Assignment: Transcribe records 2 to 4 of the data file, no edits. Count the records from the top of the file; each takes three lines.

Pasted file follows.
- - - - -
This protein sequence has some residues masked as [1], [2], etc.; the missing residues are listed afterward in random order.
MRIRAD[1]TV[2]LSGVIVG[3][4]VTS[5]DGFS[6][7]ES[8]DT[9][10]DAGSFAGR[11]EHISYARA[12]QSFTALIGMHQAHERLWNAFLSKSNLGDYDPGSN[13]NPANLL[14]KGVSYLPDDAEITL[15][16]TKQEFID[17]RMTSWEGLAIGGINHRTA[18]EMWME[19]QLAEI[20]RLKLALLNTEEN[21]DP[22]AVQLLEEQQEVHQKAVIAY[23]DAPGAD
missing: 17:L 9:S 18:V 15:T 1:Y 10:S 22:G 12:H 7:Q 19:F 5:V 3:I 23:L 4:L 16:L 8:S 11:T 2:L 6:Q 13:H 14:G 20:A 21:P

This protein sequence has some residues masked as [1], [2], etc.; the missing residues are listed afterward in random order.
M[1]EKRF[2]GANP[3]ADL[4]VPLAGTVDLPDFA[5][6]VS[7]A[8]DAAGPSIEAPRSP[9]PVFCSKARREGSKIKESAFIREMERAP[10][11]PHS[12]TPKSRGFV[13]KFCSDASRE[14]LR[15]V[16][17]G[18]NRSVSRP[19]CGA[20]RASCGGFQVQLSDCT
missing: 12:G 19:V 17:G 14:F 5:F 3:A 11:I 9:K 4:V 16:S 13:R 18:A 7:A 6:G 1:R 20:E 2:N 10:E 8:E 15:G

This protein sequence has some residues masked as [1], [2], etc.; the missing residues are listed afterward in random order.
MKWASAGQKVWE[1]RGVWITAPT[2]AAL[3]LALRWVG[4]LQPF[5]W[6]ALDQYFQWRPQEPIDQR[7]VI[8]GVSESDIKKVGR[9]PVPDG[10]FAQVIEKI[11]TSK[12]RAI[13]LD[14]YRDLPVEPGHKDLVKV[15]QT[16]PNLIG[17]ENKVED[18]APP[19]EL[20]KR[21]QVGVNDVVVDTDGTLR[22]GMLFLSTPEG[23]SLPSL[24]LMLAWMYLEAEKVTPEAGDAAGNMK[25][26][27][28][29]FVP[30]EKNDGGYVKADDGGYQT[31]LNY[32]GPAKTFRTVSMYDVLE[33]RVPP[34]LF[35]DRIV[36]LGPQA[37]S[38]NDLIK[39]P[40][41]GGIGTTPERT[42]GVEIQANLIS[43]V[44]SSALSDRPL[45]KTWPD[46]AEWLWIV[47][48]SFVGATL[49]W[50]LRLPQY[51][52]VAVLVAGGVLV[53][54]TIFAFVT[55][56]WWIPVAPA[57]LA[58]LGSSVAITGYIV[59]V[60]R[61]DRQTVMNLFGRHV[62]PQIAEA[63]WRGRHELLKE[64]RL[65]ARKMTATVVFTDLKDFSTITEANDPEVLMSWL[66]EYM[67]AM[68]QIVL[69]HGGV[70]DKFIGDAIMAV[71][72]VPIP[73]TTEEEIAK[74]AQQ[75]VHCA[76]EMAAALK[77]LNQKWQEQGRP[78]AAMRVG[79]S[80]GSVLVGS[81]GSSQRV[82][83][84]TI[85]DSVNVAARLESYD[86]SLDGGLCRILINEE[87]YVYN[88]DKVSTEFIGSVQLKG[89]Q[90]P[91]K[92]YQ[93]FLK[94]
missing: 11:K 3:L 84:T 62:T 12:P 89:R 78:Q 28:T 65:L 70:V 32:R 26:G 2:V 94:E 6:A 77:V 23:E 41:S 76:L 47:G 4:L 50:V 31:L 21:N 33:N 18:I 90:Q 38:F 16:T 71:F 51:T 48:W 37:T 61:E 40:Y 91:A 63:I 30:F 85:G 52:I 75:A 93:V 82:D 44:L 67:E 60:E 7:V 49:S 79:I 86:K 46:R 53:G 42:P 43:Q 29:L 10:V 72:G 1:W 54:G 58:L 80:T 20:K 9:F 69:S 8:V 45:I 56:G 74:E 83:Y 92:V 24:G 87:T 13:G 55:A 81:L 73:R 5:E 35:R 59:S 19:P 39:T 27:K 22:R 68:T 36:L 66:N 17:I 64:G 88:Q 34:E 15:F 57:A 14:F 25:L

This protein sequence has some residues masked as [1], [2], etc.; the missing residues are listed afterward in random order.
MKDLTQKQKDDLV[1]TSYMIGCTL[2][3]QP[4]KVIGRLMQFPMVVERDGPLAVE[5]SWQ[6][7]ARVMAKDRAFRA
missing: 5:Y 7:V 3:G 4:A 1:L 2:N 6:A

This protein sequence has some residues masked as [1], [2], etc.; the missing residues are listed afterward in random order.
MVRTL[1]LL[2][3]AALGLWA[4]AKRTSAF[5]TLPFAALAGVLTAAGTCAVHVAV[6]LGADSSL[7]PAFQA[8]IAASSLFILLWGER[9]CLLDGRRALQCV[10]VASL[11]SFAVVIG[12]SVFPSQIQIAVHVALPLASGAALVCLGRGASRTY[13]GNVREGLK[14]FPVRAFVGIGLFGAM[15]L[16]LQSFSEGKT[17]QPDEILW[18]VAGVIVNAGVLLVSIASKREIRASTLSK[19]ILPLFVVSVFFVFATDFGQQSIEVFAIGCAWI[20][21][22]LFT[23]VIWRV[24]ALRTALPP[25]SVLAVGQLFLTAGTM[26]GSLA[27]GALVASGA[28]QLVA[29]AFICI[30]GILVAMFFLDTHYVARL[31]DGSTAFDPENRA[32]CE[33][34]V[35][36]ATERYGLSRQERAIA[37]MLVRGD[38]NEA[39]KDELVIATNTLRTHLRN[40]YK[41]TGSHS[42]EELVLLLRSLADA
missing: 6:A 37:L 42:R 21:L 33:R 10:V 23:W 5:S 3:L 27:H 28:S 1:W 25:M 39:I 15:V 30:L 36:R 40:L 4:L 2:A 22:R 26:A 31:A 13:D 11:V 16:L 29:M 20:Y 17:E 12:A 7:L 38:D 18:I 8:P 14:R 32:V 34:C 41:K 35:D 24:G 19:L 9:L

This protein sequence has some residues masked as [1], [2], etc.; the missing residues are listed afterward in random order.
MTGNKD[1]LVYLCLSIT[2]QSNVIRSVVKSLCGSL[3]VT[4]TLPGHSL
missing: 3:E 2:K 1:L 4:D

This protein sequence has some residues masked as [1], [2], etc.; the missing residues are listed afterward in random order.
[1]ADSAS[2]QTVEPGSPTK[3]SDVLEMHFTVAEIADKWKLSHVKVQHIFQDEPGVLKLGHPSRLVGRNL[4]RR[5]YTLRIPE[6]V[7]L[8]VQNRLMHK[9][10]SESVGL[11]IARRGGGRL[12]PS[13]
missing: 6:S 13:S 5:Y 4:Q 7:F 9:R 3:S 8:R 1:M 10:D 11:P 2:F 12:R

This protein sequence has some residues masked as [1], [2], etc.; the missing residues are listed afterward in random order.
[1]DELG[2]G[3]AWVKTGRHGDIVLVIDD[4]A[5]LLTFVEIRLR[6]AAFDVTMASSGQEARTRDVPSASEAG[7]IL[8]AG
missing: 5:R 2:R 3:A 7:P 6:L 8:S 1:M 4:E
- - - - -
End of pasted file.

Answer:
This protein sequence has some residues masked as [1], [2], etc.; the missing residues are listed afterward in random order.
M[1]EKRF[2]GANP[3]ADL[4]VPLAGTVDLPDFA[5][6]VS[7]A[8]DAAGPSIEAPRSP[9]PVFCSKARREGSKIKESAFIREMERAP[10][11]PHS[12]TPKSRGFV[13]KFCSDASRE[14]LR[15]V[16][17]G[18]NRSVSRP[19]CGA[20]RASCGGFQVQLSDCT
missing: 12:G 19:V 17:G 14:F 5:F 3:A 11:I 9:K 4:V 16:S 13:R 18:A 7:A 6:G 1:R 20:E 2:N 10:E 8:E 15:G

This protein sequence has some residues masked as [1], [2], etc.; the missing residues are listed afterward in random order.
MKWASAGQKVWE[1]RGVWITAPT[2]AAL[3]LALRWVG[4]LQPF[5]W[6]ALDQYFQWRPQEPIDQR[7]VI[8]GVSESDIKKVGR[9]PVPDG[10]FAQVIEKI[11]TSK[12]RAI[13]LD[14]YRDLPVEPGHKDLVKV[15]QT[16]PNLIG[17]ENKVED[18]APP[19]EL[20]KR[21]QVGVNDVVVDTDGTLR[22]GMLFLSTPEG[23]SLPSL[24]LMLAWMYLEAEKVTPEAGDAAGNMK[25][26][27][28][29]FVP[30]EKNDGGYVKADDGGYQT[31]LNY[32]GPAKTFRTVSMYDVLE[33]RVPP[34]LF[35]DRIV[36]LGPQA[37]S[38]NDLIK[39]P[40][41]GGIGTTPERT[42]GVEIQANLIS[43]V[44]SSALSDRPL[45]KTWPD[46]AEWLWIV[47][48]SFVGATL[49]W[50]LRLPQY[51][52]VAVLVAGGVLV[53][54]TIFAFVT[55][56]WWIPVAPA[57]LA[58]LGSSVAITGYIV[59]V[60]R[61]DRQTVMNLFGRHV[62]PQIAEA[63]WRGRHELLKE[64]RL[65]ARKMTATVVFTDLKDFSTITEANDPEVLMSWL[66]EYM[67]AM[68]QIVL[69]HGGV[70]DKFIGDAIMAV[71][72]VPIP[73]TTEEEIAK[74]AQQ[75]VHCA[76]EMAAALK[77]LNQKWQEQGRP[78]AAMRVG[79]S[80]GSVLVGS[81]GSSQRV[82][83][84]TI[85]DSVNVAARLESYD[86]SLDGGLCRILINEE[87]YVYN[88]DKVSTEFIGSVQLKG[89]Q[90]P[91]K[92]YQ[93]FLK[94]
missing: 11:K 3:L 84:T 62:T 12:P 89:R 78:Q 28:T 65:L 70:V 32:R 26:G 2:V 94:E 6:A 77:V 23:E 41:S 76:L 47:G 4:L 50:V 31:L 21:N 33:N 18:I 90:Q 38:F 16:T 71:F 51:T 48:W 37:T 61:E 40:Y 91:A 63:I 30:F 85:G 52:I 75:A 93:V 82:D 44:L 67:E 60:E 7:V 49:S 79:I 86:K 46:R 53:G 42:P 43:Q 29:L 10:V 72:G 1:W 54:G 58:L 80:T 20:K 9:F 69:S 8:V 45:I 56:G 74:E 83:Y 92:V 24:G 87:T 13:G 55:A 81:L 73:R 5:E 35:R 59:S 19:P 39:T 27:K 22:R 68:T 36:L 66:N 17:I 64:G 88:Q 34:E 15:F 57:A 14:F 25:L

This protein sequence has some residues masked as [1], [2], etc.; the missing residues are listed afterward in random order.
MKDLTQKQKDDLV[1]TSYMIGCTL[2][3]QP[4]KVIGRLMQFPMVVERDGPLAVE[5]SWQ[6][7]ARVMAKDRAFRA
missing: 5:Y 7:V 3:G 4:A 1:L 2:N 6:A